What kind of stories can we get from these traditions and personalities? Well, Marble is unfortunately very close to Fluttershy and Big Mac, so the grab bag of her episodes will risk being similar to what we’ve seen before. While the seasons have experimented with giving secondary characters their own spotlight ("Slice of Life" and "Brotherhooves Social"), it’s not as passable to give an episode to a character that’s basically Fluttershy. Or maybe I’m wrong since Starlight got her time to shine, and she’s similar to Twilight Sparkle. I predict that we might need a little more characterization on Marble’s part before we can focus an episode or have her share one with another pony.

    I’d imagine Limestone’s aggression would be hard to sell since she doesn’t look like she would work with anyone except Pinkie. I can see a story or two involving Limestone passing the torch of the farm to someone else, or wanting to leave the farm to see the outside world, but the story could risk falling into “Putting Your Hoof Down” territory. The pacing of the episode might grind to a halt over and over if Pinkie had to constantly stand between Limestone and another pony to prevent her wrath. However, I see a small amount of banter and comedy possibilities with Limestone wanting to swear out whoever she meets, only for Pinkie to cut her off. The population of Ponyville can sometimes be very dense, and I can easily see Mrs. Cake or Berry Punch being too busy making Limestone’s food to understand that she’s about to blow a fuse.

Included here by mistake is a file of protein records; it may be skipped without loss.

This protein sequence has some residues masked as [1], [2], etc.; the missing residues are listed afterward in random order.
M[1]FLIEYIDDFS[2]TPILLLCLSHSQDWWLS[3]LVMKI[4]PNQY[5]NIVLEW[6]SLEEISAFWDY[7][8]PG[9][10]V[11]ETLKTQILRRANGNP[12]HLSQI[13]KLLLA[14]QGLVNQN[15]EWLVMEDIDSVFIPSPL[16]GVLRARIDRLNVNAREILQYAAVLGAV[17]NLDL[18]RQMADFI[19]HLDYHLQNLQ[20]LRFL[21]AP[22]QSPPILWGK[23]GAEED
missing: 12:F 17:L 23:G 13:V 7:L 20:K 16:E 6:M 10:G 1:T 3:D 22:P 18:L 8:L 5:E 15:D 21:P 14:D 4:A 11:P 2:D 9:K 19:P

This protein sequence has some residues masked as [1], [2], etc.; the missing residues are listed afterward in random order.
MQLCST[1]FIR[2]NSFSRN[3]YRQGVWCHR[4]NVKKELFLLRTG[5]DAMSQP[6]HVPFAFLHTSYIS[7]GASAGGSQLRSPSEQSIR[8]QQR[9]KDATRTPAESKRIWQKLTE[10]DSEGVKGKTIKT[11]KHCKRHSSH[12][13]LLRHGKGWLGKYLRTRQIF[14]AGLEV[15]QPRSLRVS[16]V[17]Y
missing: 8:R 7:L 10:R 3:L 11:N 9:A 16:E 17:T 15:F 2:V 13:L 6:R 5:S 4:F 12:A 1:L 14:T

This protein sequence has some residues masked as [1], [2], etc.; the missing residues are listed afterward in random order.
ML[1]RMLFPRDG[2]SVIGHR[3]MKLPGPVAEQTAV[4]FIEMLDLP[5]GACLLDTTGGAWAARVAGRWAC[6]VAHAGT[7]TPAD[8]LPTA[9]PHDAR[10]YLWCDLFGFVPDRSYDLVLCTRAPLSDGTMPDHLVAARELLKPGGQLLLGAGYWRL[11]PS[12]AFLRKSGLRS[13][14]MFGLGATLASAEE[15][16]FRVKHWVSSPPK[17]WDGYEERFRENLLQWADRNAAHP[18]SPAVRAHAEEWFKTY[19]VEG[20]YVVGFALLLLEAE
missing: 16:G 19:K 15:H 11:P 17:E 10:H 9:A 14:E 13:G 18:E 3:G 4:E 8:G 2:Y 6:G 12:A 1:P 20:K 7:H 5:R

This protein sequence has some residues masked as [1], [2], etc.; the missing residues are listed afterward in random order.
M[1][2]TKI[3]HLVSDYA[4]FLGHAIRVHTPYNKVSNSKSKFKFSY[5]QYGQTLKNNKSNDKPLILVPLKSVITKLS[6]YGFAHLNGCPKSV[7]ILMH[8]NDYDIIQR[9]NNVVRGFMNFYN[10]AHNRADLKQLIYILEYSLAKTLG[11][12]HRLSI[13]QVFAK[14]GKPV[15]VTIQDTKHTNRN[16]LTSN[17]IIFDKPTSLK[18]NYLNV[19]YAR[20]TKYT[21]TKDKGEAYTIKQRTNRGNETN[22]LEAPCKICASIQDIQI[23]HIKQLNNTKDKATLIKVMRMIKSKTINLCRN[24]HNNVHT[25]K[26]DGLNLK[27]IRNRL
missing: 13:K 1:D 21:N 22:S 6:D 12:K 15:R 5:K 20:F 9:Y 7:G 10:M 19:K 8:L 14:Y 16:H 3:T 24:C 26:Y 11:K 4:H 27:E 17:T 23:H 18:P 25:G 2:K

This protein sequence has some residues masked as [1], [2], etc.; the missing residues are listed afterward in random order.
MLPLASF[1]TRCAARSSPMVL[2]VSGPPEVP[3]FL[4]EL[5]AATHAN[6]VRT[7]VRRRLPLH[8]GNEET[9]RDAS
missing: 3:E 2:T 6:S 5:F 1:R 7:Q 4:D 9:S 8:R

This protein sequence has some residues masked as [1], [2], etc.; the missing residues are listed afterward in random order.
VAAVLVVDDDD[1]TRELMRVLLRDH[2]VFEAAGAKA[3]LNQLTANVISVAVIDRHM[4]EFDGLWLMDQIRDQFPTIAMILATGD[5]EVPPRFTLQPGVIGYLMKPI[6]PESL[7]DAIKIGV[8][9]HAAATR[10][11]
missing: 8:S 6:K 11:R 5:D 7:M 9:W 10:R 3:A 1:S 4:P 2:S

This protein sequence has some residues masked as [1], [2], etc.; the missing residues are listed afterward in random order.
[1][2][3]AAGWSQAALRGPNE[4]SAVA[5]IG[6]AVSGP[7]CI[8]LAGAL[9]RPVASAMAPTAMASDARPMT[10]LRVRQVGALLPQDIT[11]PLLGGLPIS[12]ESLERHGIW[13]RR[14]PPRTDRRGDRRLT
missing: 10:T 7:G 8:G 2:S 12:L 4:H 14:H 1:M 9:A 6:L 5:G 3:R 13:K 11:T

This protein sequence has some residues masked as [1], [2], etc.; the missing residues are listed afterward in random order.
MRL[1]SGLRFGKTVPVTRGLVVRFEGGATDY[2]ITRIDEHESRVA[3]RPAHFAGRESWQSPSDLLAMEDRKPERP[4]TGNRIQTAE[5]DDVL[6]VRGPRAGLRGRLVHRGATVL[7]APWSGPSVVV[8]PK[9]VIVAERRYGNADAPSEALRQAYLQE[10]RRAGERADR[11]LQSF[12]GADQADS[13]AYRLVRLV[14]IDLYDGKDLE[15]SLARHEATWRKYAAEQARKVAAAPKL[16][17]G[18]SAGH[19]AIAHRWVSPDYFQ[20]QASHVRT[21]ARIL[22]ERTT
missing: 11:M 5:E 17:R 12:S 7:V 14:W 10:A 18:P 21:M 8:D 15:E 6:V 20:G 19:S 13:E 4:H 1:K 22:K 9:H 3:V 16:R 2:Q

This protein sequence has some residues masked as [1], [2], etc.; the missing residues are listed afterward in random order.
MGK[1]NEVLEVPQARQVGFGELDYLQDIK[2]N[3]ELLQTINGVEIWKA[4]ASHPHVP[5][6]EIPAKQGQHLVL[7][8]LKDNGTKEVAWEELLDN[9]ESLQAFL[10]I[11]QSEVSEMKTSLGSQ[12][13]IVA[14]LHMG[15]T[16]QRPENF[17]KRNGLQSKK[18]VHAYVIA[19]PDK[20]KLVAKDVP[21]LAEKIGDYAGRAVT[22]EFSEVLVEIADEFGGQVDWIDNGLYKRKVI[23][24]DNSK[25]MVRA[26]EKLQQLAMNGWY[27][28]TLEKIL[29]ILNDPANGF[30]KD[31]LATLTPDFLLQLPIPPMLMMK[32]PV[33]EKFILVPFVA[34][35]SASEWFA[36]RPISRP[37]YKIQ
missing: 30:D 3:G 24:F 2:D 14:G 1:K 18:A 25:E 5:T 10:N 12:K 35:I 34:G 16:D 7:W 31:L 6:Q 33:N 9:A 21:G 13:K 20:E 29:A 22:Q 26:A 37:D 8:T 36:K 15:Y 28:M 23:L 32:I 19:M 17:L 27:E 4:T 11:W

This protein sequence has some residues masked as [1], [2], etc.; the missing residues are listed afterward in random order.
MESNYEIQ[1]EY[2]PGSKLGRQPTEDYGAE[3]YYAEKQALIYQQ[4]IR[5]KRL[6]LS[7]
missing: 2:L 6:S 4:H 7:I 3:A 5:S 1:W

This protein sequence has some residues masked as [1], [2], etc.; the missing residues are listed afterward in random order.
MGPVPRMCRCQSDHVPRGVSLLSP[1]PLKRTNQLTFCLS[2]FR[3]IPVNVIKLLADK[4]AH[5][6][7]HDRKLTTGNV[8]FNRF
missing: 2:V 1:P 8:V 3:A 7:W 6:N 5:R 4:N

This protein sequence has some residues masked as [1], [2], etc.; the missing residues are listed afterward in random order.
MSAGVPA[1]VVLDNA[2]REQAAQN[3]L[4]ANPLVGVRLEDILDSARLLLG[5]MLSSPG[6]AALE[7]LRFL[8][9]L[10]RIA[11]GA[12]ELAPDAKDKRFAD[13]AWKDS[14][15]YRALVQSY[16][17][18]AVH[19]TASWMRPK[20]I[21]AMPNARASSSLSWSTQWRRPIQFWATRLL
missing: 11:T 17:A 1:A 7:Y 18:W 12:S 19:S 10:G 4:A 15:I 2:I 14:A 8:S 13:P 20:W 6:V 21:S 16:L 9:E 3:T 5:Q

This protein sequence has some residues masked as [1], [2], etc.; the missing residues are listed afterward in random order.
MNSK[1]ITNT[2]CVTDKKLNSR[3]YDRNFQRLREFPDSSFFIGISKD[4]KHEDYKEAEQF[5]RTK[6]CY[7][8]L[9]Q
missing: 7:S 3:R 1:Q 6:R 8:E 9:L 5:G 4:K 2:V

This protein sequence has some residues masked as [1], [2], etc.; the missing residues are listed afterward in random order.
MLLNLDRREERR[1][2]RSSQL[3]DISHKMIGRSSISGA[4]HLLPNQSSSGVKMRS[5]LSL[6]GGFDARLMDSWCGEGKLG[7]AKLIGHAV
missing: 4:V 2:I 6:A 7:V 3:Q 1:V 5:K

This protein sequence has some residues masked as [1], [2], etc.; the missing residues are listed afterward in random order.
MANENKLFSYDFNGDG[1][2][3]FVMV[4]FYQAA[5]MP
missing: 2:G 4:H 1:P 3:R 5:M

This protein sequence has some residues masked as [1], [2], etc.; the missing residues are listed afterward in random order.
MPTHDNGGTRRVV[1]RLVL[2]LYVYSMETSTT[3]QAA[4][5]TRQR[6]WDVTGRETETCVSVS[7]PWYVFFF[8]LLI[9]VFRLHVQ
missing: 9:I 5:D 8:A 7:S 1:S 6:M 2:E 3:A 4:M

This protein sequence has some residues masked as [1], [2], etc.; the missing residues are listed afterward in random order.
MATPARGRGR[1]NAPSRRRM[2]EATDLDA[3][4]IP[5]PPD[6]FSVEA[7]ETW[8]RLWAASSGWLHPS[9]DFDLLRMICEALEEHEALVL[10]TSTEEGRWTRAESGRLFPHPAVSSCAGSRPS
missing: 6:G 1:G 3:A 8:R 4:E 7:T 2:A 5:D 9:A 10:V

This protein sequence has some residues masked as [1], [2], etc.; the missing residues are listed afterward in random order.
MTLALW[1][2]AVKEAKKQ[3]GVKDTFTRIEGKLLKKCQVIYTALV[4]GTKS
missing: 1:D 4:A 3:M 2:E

Pinkie’s parents are a little more interchangeable. While they hang onto enigmatic traditions, they are nice ponies that simply enjoy a life of solitude among their family. Do keep in mind that while Twilight wasn’t ready (or didn’t have the chance) to let Trixie redeem herself, Igneous Pie gave her a job on his farm. He also didn’t forbid Pinkie from leaving the farm after her party opened his eyes to laughter. Even the world of Equestria where fillies are given more leeway to chase their destinies, letting Pinkie travel the world on her own is a gigantic bridge of trust as a parent. It’s this lack of character that makes me compare them to Marble. There isn’t much to the parents, which is probably why they will remain in the background, unless some new ideas spring up.